Despite being very different, all games, from blackjack to basketball, can be understood fundamentally through an understanding of resources. For the purposes of this article the definition of a resource is an option, or something that brings a player closer to winning the game. Every resource comes from one of three types: the philosophy of fire, tempo, and game economy.
The philosophy of fire refers to resources that players start the game, with but don’t gain naturally during the game, such as time. Many sports and other games use time as a resource. In the video game Fortnite, another example would be starting health points. The philosophy of fire is important because it doesn’t regenerate, and in many cases, the game ends if one player depletes all of them. Managing the philosophy of fire is a key skill to have in any game.
The next kind of resource is tempo. This refers to resources that aren’t present at the start of a game, but are gained naturally over time. An example from blackjack is the value of the cards in a hand. Cards are drawn over the course of a game of blackjack, but you don’t start with any. Another example is goals scored in a game of soccer, a game where each team starts with 0 and scores over the course of the game. Whoever has the advantage in tempo generally dictates how the game is played, and is often considered “ahead.”
The final type of resource is game economy, and it refers to resources that are present at the start of the game and recur over time. One example is the ability to score points in a game like football. Each team in football has many attempts to score over the course of a game. Another example from Magic: The Gathering is cards in hand. Players in this game start with a hand of cards and draw new ones every turn. Economy is the most common kind of resource that players have to manipulate. The vast majority of options in a game come from game economy because they are present at the start of a game and continue to be gained.
Knowing where resources come from is great knowledge to have, but knowing how to manipulate these resources is a key skill when it comes to winning games. This skill deals with what plays to make in different situations, depending on what resources a player has available to them. In a game, a player is either the “control” or the “beatdown”. The “control” is the player/team with inevitability, who will generally play fast and loose with the philosophy of fire because they win in the long game. The “control” will play defensively when dealing with tempo because they are already ahead. The “beatdown” will generally play aggressively, protect the philosophy of fire, and attempt to get ahead in tempo. This player/team also benefits more from taking risks, and thus will take more risks.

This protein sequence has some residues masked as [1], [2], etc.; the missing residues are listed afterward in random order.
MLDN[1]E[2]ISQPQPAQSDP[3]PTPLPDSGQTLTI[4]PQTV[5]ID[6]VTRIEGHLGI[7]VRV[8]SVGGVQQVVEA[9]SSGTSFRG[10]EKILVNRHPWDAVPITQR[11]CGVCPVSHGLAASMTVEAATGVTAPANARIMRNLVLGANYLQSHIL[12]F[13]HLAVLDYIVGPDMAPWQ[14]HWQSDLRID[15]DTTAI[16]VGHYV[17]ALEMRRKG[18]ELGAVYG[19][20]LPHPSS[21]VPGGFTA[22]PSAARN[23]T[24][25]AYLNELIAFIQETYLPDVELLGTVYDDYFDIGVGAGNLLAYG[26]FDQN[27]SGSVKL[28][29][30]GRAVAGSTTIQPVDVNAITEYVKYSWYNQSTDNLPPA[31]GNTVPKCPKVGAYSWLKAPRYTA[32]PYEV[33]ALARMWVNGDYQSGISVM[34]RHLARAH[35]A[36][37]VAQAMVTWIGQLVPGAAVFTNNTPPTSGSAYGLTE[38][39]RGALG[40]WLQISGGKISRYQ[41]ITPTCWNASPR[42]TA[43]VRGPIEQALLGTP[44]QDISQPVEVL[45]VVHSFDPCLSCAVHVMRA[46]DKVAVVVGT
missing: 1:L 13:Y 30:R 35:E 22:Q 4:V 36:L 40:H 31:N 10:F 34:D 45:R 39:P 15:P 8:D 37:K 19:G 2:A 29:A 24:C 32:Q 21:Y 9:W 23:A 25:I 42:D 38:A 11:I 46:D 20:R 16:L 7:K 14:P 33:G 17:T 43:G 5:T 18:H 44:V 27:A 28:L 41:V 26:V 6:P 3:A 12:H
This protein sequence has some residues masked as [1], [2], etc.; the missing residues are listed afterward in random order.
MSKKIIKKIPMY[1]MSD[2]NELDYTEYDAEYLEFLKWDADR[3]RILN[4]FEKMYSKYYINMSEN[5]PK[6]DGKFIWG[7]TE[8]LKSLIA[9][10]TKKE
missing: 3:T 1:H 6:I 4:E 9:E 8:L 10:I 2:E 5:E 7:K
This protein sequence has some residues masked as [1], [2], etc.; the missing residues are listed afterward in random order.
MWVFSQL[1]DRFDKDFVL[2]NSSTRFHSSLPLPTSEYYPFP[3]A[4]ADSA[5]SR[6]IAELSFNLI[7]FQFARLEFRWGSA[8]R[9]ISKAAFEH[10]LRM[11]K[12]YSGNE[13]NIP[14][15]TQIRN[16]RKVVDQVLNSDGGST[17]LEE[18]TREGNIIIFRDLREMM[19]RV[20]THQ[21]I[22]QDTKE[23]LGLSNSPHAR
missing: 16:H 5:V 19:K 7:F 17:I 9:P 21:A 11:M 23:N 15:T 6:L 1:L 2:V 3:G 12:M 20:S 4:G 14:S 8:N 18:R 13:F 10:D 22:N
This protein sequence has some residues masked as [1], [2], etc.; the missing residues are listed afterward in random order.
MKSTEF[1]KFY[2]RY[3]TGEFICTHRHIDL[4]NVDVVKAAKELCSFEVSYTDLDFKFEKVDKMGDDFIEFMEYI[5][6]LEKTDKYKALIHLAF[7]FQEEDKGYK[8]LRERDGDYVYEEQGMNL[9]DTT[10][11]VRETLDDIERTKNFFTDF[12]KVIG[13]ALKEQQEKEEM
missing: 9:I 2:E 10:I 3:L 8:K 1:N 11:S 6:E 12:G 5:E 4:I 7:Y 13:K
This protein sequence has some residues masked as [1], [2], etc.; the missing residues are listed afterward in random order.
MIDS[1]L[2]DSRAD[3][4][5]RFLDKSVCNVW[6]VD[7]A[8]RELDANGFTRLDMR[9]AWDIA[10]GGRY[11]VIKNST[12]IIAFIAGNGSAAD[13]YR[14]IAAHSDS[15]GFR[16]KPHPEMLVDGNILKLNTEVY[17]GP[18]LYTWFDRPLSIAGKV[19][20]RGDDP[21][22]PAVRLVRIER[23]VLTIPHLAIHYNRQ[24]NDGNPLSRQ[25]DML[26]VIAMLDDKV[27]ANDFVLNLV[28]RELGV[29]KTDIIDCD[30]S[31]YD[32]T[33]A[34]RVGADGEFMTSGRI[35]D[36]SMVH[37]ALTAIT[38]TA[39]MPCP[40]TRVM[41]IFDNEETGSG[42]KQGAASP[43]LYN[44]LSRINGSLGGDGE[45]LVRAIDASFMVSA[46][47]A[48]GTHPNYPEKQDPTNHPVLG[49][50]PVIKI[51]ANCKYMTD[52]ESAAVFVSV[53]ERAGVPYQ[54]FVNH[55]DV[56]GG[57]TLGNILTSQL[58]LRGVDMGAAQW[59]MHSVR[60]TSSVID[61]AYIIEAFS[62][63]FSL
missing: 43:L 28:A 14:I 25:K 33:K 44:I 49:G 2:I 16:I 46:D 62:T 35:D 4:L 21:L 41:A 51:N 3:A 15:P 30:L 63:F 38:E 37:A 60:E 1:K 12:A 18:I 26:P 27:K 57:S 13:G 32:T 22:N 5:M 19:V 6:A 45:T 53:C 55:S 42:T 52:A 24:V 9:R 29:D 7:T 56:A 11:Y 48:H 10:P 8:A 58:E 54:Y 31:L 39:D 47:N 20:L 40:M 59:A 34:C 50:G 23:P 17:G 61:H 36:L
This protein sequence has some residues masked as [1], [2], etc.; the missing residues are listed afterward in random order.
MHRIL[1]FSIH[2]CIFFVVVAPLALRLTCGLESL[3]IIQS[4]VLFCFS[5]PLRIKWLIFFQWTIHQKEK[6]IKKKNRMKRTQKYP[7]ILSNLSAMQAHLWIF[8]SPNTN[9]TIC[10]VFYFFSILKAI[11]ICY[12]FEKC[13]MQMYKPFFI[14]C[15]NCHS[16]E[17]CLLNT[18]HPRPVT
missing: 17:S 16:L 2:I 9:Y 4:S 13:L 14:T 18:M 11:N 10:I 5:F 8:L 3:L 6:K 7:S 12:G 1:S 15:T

Football is a great way to explain this skill. Suppose Team A and Team B are playing a game, and Team A is ahead by 14 points in the 2nd quarter. In this situation, Team A is the “control” and Team B is the “beatdown”. Team B has possession of the ball and a first down, and has the option to run or to pass. Running the ball is more consistent, but less powerful, and likely to keep the clock running. Passing is a more powerful play, but more likely to not do anything and stop the clock. Team B, as the “beatdown,” should make the pass play in this situation because the “beatdown” wants to be time efficient and will benefit more from taking risks. However, if Team A has the ball, then they, as the “control,” will most likely lean on running and less risky passes to run down time and maintain the tempo advantage. The goal of the “control” is to use as much time as possible and win in the long game. The goal of the “beatdown” is to score as much as they can as fast as possible.
A rule that exists in gaming is that power is slightly more important that consistency. This is why football teams will often pass more than they run because passing gains more yards, while running gains less yards more frequently. If one player/team can do something really powerful 75% of the time, and the opposition can do something less powerful 95% of the time, the first player/team will win most of the games. However, if that 75% falls to 50%, that player/team will lose a lot more because consistency is still very important.
There are three types of resources: the philosophy of fire, tempo, and game economy. These resources are manipulated in different ways depending on whether the player/team is playing the role of the “control” or the “beatdown.” Power is slightly more important than consistency. Thus, resource manipulation in games is influenced by a lot of complex factors, but is a skill that all players can learn to help them win games.
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